point trying to mimic those and thus quick mock-ups or templates get
used. Then there are more conceptual and experimental things that are
used to get the feeling, and level of detail for those can be whatever
is considered enough (but these are seldom spread onward). I'm sure
there are other cases as well, but I run into those less often as of
now.

- Janne Kaasalainen

3 Jun 2008 - 3:42am
Oleg Krupnov
2008

I am of course aware that the choice hi-fi vs. lo-fi prototype depends on the
audience. I just wanted to know what (hi-fi or lo-fi) is more frequent and
common in practice.

I've had a discussion with a professional and he claimed that for his team
and process, lo-fi prototypes are not practical. They a) scare the customer
b) too different from the final product look so that the customer's opinion
may change when he sees the product and c) mix together wireframing
(documenting) and prototyping (implementing) and so are an additional effort
and productivity leak. He advocated lo-fi prototypes only for low budget
projects. I'd like to validate this point of view.

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3 Jun 2008 - 5:04am
Anonymous

Really depends on what you're trying to test and how you plan on improving your prototype. For me, I only prototype things that my team does not know how to do exactly right. Best prace IA only gets you so far without prototyping. Therefore I can iterate quickly once I get user feedback in and test again and iterate again and test again... etc.

If I know the optimum way to produce a solution, I don't prototype. I simply do a user test. I don't consider this iterative prototyping.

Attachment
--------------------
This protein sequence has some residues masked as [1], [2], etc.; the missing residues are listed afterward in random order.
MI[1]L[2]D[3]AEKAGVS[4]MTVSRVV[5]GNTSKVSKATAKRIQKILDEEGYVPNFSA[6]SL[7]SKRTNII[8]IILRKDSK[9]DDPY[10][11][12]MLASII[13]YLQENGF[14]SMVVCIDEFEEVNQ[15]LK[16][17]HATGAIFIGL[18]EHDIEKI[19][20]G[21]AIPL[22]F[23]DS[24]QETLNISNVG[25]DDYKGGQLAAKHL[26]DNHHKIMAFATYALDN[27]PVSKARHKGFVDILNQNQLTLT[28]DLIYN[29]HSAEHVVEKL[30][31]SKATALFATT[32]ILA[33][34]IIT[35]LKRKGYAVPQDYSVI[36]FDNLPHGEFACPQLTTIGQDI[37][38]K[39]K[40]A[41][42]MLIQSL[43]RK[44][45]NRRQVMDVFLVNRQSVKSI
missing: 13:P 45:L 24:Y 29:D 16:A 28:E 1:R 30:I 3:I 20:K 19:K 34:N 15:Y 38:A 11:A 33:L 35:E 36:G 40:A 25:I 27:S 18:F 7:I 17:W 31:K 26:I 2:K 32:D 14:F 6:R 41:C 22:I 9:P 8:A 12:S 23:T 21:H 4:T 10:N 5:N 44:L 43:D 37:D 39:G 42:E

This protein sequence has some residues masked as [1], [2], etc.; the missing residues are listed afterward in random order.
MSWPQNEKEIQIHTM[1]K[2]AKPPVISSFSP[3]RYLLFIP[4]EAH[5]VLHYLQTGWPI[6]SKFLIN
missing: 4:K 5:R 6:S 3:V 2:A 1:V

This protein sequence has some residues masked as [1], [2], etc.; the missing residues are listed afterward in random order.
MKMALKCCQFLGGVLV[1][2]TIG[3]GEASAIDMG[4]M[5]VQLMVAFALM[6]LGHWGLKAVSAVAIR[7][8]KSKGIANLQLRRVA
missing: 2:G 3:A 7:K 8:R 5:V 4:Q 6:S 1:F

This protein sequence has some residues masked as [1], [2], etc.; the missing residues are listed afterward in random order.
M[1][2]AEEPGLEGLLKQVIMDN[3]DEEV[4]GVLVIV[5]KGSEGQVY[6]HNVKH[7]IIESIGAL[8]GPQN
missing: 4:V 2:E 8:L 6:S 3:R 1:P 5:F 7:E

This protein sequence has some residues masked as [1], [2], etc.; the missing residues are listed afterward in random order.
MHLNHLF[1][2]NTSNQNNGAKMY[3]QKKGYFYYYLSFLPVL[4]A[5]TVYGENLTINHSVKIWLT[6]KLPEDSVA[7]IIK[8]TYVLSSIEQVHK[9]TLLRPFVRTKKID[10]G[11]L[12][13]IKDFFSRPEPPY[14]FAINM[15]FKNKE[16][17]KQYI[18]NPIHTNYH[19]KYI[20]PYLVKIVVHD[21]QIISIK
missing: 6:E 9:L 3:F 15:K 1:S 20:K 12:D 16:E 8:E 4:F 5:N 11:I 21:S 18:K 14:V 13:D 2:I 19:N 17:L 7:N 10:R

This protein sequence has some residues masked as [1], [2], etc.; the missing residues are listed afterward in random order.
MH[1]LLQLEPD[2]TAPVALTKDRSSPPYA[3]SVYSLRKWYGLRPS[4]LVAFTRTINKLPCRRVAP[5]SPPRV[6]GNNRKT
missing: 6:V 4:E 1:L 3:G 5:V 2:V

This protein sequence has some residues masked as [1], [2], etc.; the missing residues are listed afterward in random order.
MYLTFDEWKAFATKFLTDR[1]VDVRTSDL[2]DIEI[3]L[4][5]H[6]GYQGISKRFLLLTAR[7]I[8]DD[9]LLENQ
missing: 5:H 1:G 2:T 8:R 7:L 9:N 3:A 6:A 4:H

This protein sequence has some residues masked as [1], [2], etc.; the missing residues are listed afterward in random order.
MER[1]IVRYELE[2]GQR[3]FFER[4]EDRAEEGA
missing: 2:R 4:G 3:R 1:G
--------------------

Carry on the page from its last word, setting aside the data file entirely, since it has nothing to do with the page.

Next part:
For me, low-fi prototypes are great for three things:
1. Taking the first couple of steps towards solving glaring usability problems. Since I prototype purely for R&D and the extreme limits of my team's interface design skills, even a black-n-white clickable wireframe helps point out the inadequacies of our work. We can then quickly make changes on the day after the test and push it back into testing again. I usually do 3-5 iterations for our prototypes.

2. Finding out how much of our interface requires the crutch of visual navigation elements. We can figure out whether our interfaces stand up by themselves due to choice of navigation model, labeling, grid placement and scale. Or if they need a touch of color (a touch of glamor actually) to make them work.
It's similar to evaluating a logo in print design. If you can photocopy it and it still works %u2013 that's a good brand mark.

3. Black-n-white wireframes also can help make the team aware of how people with visual disabilities can deal with your interface. It's possible to test high/low contrast and calls to action without a hi-fi full-color design.

3 Jun 2008 - 9:24am
Fred Beecher
2006

Hi Oleg,

On 6/3/08, Oleg Krupnov <oleg.krupnov at gmail.com> wrote:
>
>
> I've had a discussion with a professional and he claimed that for his team
> and process, lo-fi prototypes are not practical. They a) scare the customer
> b) too different from the final product look so that the customer's opinion